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Rediff News  All News  » Movies » Malayalam cinema goes through rough times

Malayalam cinema goes through rough times

March 05, 2014 08:50 IST

A scene from Ohm Shanthi OshaanaFor the last couple of years, films are being made in Malayalam with a single agenda – to break even or make profits through satellite rights.

The satellite rights are the hefty amount paid by TV channels to producers for the right to show the film for the next 99 years.

As a result, revenue from theatres have ceased to matter beyond a point, and regardless of the fate of the films at the box office, certain stars continue to have a market.

TV channels want films to be made for lighthearted viewing, like TV serials.

Comedies thus have a great market. That is why Dileep rules the satellite rights business.

That is also the reason why a superstar like Mammootty manages to have a rather smooth ride even after his films are turning out to be turkeys at the box office.

The economics is amazing by any standards. The satellite revenue earned by producers was about Rs 1 crore five years ago.

Due to the emergence of new channels, the presence of a popular star in a film could ensure satellite revenues anywhere between Rs 2 to 4.5 crore today.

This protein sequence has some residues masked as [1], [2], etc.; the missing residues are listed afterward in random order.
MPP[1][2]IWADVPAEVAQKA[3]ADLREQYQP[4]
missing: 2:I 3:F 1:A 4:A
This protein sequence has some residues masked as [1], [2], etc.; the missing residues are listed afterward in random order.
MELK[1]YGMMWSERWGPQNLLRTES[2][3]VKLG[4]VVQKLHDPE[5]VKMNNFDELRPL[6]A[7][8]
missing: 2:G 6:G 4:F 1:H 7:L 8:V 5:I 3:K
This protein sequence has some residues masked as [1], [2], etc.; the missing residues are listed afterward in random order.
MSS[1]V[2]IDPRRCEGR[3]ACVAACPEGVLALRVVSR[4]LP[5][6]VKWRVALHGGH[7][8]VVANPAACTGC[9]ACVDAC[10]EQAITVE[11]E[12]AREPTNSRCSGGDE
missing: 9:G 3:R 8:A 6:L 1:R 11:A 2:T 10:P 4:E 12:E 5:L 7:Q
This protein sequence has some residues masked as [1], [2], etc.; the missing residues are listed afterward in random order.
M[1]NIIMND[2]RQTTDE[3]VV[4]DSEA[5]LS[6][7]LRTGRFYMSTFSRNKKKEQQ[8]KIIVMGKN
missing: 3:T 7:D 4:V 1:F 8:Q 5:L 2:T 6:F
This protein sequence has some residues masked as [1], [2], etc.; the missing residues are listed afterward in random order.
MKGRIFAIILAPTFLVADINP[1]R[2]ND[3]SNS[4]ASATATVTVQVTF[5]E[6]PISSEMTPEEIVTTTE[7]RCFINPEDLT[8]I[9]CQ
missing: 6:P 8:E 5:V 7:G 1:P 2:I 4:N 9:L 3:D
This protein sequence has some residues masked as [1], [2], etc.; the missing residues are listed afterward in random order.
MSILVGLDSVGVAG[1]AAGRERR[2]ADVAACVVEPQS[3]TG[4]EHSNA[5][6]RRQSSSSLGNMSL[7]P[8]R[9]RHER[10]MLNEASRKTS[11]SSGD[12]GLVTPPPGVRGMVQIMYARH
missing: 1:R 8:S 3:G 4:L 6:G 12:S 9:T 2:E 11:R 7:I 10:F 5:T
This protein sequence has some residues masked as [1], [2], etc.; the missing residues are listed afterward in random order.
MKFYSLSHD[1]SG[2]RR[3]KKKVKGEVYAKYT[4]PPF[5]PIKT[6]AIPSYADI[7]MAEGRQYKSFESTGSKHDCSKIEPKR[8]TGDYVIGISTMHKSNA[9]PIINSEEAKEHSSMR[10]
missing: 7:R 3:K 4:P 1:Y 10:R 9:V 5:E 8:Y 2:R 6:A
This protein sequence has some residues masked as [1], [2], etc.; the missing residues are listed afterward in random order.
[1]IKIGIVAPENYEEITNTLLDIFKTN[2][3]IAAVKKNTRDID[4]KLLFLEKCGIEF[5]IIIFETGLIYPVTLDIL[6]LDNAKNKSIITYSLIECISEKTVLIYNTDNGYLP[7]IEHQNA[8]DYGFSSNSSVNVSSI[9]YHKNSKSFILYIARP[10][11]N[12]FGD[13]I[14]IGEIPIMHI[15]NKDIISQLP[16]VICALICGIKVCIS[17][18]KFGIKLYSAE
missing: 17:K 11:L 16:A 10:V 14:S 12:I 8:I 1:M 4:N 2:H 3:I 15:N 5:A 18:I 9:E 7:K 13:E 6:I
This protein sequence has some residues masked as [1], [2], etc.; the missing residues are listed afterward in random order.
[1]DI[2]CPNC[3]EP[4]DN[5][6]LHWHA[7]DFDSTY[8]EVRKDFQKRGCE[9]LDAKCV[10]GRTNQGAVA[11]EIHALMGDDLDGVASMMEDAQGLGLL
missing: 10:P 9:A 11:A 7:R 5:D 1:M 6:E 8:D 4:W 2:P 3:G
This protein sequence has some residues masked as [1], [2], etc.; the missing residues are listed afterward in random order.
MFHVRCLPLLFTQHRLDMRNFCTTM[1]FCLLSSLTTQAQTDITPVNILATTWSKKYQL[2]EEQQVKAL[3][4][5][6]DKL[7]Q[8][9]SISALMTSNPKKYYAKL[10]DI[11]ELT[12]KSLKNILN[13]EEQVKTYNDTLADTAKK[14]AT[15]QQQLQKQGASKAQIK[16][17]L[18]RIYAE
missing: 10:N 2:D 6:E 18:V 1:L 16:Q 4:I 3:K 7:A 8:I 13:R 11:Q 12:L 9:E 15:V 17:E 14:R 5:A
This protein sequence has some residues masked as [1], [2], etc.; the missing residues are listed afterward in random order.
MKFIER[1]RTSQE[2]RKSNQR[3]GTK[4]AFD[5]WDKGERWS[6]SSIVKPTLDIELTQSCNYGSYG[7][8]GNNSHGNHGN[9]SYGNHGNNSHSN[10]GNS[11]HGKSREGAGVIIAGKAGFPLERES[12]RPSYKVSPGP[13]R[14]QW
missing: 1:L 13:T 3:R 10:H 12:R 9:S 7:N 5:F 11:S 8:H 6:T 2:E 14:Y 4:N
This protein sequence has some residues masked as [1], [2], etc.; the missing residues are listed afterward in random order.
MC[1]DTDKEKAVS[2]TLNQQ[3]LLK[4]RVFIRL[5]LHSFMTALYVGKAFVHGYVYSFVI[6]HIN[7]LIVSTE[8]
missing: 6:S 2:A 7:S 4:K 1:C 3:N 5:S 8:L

Malayalam filmmakers have started exploiting this phenomenon.

They made substandard films, but make hefty profits due to the presence of saleable stars in the cast.

Almost everyone, from stars, directors to production managers have become producers, as the return on investment is assured.

Less than 100 Malayalam films were made every year until a few years ago. The number of releases crossed 125 in 2012 and in 2013, it reached 160. Nearly 100 more movies were in various stages of completion last year.

But the TV channels need only 70 to 90 films a year. So the increase in the number of releases gives the channels enough to choose from.

After being exploited by some highly respected names in the business, the TV channels stopped buying satellite rights for a while.

This resulted in a big crisis and the industry came to a standstill.

In the first two months of 2014, only around 25 films released. Most of them were actually scheduled for last year.

Only 1983 and Ohm Shanthi Oshaana did well at the box office.

With not many new films being announced, the Malayalam film industry is facing its worst crisis in recent years.

The “new generation” boom, which was heavily dependent on satellite revenue, seems to have ended earlier than anticipated.

The general assumption is that 2014 will be a year of “correction” for the Malayalam film industry.

The industry has no one to blame but itself. Clearly a case of digging one’s own grave!

Vijay G in Kochi